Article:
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EBRD revises up 2018 economic forecasts, Growth in Romania to reach 4.2pc

The European Bank for Reconstruction and Development (EBRD) has revised up economic forecasts for 2018 as a broad-based recovery continues across its regions, bolstered by stronger investment activity and higher exports.

After suffering acutely during the global financial crisis, countries where the EBRD invests initially struggled to get back on a path to growth. But recovery took hold in earnest during 2017, ebrd.com informs.

In south-eastern Europe, growth momentum is also expected to ease but remain strong overall, with average growth declining from 4.1 per cent in 2017 to 3.6 per cent in 2018 and 3.5 per cent in 2019.

Growth in Romania is expected to gradually moderate from close to 7 per cent in 2017, when it was boosted by expansionary fiscal policy and rising wages. A return is now seen to more sustainable levels of 4.6 per cent in 2018 and 4.2 per cent in 2019, the EBRD report reads.

With expansion now seen in every one of the EBRD’s economies this year and next, the Bank’s new Regional Economic Prospects report is predicting average growth of 3.3 per cent in 2018, an upward revision of 0.3 percentage points from the forecast last November. It expects growth of 3.2 per cent for 2019.

The report said economic momentum remained strong but that growth might now have peaked. The 2018 and 2019 predictions represent a slowdown from 3.8 per cent in 2017, reflecting lower rates of productivity growth in advanced and emerging economies compared with levels seen before the 2008-09 crisis, as well as adverse demographic trends.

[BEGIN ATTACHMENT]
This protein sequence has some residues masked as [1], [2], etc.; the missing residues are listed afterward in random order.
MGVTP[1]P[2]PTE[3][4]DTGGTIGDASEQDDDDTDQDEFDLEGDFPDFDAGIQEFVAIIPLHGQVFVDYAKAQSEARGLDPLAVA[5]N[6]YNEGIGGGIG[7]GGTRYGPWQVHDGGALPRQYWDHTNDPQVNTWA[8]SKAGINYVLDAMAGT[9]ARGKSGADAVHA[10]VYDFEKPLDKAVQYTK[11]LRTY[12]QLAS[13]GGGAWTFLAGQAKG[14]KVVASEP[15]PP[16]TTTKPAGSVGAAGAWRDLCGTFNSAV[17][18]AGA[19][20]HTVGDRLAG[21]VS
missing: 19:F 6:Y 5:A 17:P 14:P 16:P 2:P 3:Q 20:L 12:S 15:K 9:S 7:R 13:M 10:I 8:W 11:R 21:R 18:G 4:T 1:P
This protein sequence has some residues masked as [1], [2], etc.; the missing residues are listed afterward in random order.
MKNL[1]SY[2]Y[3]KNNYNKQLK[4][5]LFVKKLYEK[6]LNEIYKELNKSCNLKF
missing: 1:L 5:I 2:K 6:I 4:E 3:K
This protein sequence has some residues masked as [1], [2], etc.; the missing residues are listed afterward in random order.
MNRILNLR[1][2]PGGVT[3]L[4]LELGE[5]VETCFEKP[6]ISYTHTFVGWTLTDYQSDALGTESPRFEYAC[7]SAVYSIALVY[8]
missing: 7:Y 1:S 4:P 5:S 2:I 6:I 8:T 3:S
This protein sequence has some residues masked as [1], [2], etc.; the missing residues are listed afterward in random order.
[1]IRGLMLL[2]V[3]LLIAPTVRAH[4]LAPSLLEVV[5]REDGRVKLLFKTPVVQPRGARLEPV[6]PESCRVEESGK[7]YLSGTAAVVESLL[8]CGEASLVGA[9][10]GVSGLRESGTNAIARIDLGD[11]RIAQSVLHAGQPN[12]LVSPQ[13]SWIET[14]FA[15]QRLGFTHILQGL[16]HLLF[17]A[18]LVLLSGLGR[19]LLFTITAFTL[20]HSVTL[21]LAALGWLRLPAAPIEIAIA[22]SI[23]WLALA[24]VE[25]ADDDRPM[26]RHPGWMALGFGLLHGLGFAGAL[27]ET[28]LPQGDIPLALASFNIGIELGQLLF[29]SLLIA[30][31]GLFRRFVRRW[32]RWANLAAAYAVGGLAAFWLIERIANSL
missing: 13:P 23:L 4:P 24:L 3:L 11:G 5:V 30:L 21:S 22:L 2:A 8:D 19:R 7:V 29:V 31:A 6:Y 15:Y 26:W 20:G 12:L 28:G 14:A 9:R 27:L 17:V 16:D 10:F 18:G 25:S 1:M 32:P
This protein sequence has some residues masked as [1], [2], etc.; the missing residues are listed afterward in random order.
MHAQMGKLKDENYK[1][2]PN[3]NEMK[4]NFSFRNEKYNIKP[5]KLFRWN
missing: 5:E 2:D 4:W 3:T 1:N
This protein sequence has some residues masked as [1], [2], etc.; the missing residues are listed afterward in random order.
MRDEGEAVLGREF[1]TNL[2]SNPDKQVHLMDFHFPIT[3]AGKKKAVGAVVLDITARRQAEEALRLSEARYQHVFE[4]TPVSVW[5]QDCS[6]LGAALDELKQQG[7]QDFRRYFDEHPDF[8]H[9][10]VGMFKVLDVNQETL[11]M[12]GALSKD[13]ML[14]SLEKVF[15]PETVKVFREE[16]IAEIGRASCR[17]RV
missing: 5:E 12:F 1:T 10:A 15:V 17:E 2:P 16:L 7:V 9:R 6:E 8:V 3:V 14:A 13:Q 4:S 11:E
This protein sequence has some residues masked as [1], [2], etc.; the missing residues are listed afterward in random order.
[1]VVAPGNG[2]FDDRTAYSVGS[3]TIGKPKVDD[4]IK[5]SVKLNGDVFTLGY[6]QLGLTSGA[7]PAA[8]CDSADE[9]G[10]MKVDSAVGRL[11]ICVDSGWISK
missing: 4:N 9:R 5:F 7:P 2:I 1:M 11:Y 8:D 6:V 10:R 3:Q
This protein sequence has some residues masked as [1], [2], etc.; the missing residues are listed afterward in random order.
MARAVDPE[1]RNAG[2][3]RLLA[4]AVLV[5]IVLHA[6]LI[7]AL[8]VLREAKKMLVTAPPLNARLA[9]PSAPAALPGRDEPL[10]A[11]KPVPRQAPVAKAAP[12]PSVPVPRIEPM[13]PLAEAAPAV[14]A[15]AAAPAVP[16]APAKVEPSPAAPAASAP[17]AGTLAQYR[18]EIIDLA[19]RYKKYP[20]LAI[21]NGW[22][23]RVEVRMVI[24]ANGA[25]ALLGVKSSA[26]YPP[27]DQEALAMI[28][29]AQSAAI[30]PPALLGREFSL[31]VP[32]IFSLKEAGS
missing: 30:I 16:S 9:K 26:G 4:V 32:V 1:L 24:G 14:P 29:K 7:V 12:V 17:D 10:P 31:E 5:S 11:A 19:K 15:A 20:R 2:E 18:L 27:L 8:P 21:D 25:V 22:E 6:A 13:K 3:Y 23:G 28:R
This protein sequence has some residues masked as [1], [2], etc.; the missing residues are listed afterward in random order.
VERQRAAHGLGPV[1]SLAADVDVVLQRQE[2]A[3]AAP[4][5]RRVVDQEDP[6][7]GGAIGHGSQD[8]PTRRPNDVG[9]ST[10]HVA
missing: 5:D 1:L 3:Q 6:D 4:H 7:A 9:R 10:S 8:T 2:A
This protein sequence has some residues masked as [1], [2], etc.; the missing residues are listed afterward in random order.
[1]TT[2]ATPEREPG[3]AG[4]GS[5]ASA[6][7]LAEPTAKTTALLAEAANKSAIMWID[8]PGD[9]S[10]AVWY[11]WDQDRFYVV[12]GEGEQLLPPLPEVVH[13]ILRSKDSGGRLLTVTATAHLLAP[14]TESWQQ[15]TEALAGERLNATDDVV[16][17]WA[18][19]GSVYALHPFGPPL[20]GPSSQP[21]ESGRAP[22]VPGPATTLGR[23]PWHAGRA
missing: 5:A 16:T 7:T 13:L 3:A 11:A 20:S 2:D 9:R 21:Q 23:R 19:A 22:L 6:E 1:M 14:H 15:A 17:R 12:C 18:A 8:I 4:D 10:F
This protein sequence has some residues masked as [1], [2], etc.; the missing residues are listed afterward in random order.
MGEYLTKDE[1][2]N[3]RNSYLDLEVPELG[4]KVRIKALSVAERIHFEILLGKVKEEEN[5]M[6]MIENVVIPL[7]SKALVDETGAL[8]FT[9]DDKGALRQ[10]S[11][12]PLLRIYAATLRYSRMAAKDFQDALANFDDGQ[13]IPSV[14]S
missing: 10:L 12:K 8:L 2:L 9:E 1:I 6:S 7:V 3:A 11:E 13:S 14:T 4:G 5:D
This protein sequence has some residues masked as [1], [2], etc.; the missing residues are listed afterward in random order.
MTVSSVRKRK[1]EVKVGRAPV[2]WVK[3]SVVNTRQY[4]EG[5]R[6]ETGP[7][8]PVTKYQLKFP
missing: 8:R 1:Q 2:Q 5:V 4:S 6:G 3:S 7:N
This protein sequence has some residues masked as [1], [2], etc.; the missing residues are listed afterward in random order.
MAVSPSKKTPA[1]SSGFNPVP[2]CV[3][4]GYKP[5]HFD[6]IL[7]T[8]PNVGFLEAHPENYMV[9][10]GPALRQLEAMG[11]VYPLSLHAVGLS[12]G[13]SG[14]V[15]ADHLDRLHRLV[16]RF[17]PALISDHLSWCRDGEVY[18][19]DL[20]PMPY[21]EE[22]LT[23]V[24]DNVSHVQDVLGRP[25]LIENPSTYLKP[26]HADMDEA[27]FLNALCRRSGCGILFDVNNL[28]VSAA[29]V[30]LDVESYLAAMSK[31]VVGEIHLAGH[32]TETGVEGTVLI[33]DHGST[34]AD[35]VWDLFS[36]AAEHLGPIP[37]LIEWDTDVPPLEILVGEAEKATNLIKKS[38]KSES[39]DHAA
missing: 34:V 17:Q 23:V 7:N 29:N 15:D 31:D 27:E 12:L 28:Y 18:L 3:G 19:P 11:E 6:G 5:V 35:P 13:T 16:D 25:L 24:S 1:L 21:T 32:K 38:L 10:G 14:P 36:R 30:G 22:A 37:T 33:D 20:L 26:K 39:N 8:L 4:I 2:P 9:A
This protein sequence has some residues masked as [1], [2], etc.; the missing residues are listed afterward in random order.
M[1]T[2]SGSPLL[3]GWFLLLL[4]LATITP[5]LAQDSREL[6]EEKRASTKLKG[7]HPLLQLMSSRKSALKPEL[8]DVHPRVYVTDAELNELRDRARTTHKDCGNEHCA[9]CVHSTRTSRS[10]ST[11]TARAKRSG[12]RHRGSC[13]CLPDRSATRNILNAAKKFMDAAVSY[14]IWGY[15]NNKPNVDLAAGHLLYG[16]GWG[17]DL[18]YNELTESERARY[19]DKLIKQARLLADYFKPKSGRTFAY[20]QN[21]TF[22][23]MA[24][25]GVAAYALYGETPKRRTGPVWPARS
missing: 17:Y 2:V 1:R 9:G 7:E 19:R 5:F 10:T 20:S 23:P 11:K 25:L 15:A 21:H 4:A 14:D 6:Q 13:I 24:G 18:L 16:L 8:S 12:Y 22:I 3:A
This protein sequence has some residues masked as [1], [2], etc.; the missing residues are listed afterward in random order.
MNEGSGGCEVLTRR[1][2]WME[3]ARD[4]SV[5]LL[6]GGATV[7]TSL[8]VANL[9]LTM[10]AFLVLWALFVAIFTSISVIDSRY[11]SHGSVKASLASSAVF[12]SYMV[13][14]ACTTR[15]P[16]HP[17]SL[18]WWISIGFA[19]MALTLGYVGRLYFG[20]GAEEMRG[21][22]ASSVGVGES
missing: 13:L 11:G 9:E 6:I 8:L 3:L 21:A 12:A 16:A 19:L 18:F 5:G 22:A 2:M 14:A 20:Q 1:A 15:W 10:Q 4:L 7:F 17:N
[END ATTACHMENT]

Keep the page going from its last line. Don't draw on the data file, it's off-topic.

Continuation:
The EBRD’s Chief Economist, Sergei Guriev, said the lower productivity growth reflected the fact that most EBRD economies had exhausted the growth levers that had delivered rapid expansion until the onset of the crisis.

“In order to develop new sources of growth, these countries need to carry out structural reforms of product, capital and labour markets. They need to improve governance, promote integration into the global economy, and invest in human capital and sustainable infrastructure,” Guriev said.

“The good news is that the current recovery provides a solid window of opportunity for such reforms,” he added.


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